This famous Don Giovanni was first broadcast in September 1961 to mark the opening of the Deutsche Opera in west Berlin, though it was, in fact, recorded at an open dress rehearsal the day before its official first night. It's full of political resonances. The Berlin Wall had been constructed only weeks before, and you can sense a jitteriness in the air. The opera is directed by the veteran Carl Ebert, best known for his pioneering work at Glyndebourne during his years of exile from Nazi Germany. The great, Hungarian-born Ferenc Fricsay, a dominant figure in Berlin's musical renewal, is in the pit. He conducts an impressive cast, all of whom had made their reputations in postwar Germany. The production shows its age, owing in part to Georges Wakhévitch's frilly period designs, though Ebert's direction is wonderfully unfussy and psychologically astute. Dietrich Fischer-Dieskau is the charming Don who draws into his orbit Elisabeth Grümmer's unusually vulnerable Anna, Pilar Lorengar's obsessive Elvira and Erika Köth's manipulative Zerlina. The great performances, though, come from Donald Grobe's strikingly tough Ottavio and Walter Berry's bitterly funny Leporello.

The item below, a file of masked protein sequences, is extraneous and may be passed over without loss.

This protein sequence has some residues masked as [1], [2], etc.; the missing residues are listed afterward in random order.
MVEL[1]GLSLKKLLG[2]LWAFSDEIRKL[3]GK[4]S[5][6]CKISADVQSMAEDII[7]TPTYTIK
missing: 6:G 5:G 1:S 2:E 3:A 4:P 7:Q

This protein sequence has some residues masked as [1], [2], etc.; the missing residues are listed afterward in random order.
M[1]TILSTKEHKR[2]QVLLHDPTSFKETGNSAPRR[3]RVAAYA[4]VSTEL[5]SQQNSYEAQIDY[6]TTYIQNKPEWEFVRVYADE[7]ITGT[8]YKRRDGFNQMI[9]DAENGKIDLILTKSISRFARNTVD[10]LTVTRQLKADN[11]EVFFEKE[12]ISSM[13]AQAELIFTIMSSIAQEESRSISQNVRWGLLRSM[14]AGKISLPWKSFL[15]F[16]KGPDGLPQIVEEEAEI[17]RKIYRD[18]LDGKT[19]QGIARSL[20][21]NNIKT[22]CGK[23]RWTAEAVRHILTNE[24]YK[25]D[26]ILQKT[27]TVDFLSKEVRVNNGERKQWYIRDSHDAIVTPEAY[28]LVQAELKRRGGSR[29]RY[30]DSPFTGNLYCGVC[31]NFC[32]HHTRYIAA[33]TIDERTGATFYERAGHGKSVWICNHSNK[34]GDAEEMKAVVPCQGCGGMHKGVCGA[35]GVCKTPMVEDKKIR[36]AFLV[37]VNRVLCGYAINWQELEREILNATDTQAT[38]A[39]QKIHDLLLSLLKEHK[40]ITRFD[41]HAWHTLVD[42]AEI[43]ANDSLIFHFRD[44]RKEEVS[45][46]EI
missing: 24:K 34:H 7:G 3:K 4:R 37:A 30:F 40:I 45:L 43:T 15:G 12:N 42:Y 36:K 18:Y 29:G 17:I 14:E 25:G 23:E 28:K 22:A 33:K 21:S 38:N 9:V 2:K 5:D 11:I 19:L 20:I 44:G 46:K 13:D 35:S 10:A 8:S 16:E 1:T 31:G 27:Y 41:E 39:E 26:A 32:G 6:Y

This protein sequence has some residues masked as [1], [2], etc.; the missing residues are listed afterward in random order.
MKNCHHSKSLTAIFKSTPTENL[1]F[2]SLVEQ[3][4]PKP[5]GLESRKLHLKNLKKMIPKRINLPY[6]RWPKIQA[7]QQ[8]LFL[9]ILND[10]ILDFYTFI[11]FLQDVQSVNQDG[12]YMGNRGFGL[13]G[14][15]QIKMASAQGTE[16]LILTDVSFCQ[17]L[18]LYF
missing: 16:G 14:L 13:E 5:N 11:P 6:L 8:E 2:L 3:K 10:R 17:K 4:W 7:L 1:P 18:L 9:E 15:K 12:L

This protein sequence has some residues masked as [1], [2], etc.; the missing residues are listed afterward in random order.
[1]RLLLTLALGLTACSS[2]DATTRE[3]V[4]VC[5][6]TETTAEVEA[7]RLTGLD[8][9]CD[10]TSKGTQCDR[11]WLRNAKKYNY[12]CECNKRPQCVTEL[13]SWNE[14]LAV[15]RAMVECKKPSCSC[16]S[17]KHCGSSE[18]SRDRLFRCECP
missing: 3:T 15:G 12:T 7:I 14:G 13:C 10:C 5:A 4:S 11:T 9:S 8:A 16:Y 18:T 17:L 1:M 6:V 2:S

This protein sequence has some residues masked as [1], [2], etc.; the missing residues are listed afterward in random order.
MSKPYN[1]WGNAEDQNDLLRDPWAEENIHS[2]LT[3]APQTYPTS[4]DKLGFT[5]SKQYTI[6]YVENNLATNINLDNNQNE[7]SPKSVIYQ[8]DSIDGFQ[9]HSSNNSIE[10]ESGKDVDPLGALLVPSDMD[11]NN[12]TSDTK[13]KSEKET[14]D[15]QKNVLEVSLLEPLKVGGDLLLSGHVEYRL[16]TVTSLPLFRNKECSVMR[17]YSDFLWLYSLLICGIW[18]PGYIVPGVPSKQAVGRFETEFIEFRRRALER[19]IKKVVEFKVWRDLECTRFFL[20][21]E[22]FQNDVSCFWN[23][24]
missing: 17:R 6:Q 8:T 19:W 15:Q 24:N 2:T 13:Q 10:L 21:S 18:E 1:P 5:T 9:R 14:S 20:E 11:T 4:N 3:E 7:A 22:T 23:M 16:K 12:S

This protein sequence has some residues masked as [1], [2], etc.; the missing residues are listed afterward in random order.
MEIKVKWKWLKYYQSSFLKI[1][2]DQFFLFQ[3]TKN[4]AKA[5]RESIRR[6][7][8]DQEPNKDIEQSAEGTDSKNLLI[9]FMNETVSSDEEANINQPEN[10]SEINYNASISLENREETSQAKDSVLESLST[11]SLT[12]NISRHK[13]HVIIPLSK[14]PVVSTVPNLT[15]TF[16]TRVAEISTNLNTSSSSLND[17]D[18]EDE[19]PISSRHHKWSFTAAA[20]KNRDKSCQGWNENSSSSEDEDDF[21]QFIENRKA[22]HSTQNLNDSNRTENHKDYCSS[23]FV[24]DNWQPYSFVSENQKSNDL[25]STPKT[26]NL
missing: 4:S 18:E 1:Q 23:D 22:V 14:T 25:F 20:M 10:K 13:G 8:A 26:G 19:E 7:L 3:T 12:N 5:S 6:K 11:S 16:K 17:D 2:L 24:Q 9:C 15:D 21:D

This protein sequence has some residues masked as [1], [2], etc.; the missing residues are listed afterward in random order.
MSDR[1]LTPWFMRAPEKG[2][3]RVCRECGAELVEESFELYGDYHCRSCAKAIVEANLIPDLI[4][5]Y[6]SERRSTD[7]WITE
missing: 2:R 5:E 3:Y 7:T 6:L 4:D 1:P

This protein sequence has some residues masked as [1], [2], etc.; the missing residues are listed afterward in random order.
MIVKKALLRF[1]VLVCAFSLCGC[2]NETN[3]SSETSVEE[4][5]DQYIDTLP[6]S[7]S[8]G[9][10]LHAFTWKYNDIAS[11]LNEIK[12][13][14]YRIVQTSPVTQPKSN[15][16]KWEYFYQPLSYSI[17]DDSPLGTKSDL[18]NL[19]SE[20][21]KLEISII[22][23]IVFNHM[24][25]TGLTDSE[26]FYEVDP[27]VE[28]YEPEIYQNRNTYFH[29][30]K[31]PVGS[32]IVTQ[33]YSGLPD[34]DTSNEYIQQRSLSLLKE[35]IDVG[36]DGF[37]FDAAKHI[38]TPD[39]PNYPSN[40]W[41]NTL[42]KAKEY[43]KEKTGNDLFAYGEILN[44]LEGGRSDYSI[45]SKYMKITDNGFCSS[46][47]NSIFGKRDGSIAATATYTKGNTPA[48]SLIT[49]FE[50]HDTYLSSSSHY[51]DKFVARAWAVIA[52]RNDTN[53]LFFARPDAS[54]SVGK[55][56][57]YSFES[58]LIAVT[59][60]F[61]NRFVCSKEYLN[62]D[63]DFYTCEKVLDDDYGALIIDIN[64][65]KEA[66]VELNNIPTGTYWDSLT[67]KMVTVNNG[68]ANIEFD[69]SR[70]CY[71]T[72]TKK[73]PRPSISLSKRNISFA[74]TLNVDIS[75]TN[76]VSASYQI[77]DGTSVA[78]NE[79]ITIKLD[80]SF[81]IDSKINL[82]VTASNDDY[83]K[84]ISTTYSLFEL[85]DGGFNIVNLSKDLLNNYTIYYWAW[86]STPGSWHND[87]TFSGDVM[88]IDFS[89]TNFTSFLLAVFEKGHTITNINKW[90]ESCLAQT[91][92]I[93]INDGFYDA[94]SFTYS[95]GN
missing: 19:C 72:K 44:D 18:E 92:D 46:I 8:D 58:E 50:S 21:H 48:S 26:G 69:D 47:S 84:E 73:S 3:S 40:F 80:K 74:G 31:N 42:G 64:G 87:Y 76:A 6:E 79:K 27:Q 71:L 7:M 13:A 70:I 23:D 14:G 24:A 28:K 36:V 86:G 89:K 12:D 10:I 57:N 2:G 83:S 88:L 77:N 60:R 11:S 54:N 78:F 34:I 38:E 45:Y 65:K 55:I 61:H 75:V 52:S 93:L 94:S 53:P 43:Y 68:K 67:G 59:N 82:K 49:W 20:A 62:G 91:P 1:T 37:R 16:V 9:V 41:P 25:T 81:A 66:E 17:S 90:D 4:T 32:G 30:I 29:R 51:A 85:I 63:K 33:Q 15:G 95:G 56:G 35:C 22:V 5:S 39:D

Mozart: Don Giovanni – review
(Arthaus Musik, 2 DVDs)
Tim Ashley is a Guardian classical and opera critic, though he's also keen on literature and philosophy so you might sometimes find him cross-referencing all three. His work has also appeared in Literary Review and Opera magazine and he is author of a biography of Richard Strauss